Medical Self-Defense, Prohibited Experimental Therapies, and Payment for Organs
University of California, Los Angeles (UCLA) - School of Law
Harvard Law Review, Vol. 120, April 2007
University of California, Los Angeles - School of Law Research Paper No. 06-42
Alice is seven months pregnant, and the pregnancy threatens her life. She has a constitutional right to save her life by hiring a doctor to abort the viable fetus.
A person breaks into Katherine's home and seems about to try to kill her (or perhaps seriously injure, rape, or kidnap her). Katherine may protect her life by killing the attacker, even if the attacker isn't morally culpable, for instance if he is insane, and even though recognizing this right may let some people use false claims of self-defense to get away with killing the innocent.
Ellen is terminally ill. Under Abigail Alliance for Better Access to Developmental Drugs v. Eschenbach, decided in 2006 by the D.C. Circuit, Ellen has a constitutional right to try to save her life by hiring a doctor to administer some kinds of experimental drugs, even though federal law generally bars the use of such drugs.
Olivia is dying of kidney failure. A kidney transplant would likely save her life, just as an abortion would save Alice's, lethal self-defense may save Katherine's, and an experimental treatment may save Ellen's. But the federal ban on payment for organs sharply limits the availability of kidneys, so Olivia will likely die if she must wait for a donated kidney (just as Alice, Ellen, and Katherine would be in jeopardy if abortions, experimental treatments, and weapons could only be provided for free).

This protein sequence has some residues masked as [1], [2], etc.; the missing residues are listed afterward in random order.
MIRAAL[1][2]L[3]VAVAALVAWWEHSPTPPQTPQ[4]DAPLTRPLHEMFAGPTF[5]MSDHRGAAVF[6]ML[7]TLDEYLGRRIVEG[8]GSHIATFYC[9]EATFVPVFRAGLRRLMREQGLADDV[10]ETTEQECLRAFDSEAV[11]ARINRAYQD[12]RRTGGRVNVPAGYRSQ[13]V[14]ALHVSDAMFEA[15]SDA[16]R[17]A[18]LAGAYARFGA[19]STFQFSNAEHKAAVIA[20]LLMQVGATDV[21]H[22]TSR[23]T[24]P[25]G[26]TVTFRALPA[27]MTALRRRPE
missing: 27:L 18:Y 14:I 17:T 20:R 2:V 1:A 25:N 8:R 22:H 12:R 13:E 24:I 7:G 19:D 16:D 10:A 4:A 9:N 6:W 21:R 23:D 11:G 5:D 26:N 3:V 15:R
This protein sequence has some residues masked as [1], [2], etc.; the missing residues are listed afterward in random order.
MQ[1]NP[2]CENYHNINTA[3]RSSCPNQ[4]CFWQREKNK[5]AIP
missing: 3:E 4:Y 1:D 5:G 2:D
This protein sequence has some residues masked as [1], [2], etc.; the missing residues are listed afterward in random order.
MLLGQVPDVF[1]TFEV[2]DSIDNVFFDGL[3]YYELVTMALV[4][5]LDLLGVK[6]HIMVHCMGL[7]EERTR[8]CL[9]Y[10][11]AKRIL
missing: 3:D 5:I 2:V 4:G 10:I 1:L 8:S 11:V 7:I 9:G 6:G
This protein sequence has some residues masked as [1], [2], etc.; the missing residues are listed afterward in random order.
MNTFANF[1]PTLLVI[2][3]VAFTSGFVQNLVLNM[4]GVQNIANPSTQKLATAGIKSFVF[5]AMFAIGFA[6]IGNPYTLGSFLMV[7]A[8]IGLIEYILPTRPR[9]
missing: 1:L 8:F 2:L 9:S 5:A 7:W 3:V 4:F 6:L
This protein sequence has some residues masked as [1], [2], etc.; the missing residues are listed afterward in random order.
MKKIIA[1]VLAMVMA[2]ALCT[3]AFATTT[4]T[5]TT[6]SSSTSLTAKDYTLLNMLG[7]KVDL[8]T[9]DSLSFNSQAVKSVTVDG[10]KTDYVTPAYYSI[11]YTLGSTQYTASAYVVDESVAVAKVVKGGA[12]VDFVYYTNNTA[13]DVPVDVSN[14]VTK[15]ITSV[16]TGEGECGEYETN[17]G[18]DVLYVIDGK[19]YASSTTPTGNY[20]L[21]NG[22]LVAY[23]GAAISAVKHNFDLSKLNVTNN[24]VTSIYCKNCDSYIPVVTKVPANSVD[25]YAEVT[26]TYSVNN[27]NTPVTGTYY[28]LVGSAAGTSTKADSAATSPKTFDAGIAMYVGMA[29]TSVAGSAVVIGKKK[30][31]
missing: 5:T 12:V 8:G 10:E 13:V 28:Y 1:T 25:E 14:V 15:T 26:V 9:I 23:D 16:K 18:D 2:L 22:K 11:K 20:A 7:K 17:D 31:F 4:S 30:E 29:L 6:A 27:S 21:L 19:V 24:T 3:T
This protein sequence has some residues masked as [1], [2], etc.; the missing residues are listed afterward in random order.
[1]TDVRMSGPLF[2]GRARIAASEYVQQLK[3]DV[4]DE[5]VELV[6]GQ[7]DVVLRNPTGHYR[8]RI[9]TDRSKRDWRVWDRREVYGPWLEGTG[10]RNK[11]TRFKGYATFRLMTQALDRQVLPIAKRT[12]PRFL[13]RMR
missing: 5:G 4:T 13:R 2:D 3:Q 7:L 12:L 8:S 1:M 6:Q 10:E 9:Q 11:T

My claim is that all four cases involve the exercise of a person's presumptive right to self-defense - lethal self-defense in Katherine's case, and what I call medical self-defense in the others.
This is a constitutional right: Roe and Casey secure not just a pre-viability right to abortion as reproductive choice, but also a separate post-viability right to abortion as medical self-defense when pregnancy threatens a woman's life. And given that Alice has such a right to defend herself by getting an abortion, Ellen and Olivia should have the same right to defend themselves through other medical procedures. It can't be that a woman has a constitutional right to protect her life using medical procedures, but only when doing so kills a viable fetus.
And the right is also supported by the long-recognized right to lethal self-defense: the right to protect your life against attack even if it means killing the attacker. The right has constitutional foundations, in substantive due process, state constitutional rights to defend life and to bear arms, and maybe the Second Amendment. But even if it's treated as just a common-law and statutory right, our accepting it should lead us to accept a similar common-law or statutory right to defend one's life against medical threats as well as against human or animal threats.
The right of medical self-defense thus offers an extra foundation for the Abigail Alliance holding that there is a constitutional right to use experimental therapies to protect one's life. And it makes the organ sales ban presumptively improper and unconstitutional when the organs are needed to protect people's lives; some concerns about organ markets may justify regulations of such markets, but not prohibition.
Number of Pages in PDF File: 30
Keywords: Constitutional Law, Criminal Law, Self-Defense, Medical Ethics, Organ Transplants, Experimental Drugs, Abortion, Substantive Due Process, Unenumerated RightsAccepted Paper Series
Date posted: November 2, 2006
© 2015 Social Science Electronic Publishing, Inc. All Rights Reserved.
This page was processed by apollo6 in 0.469 seconds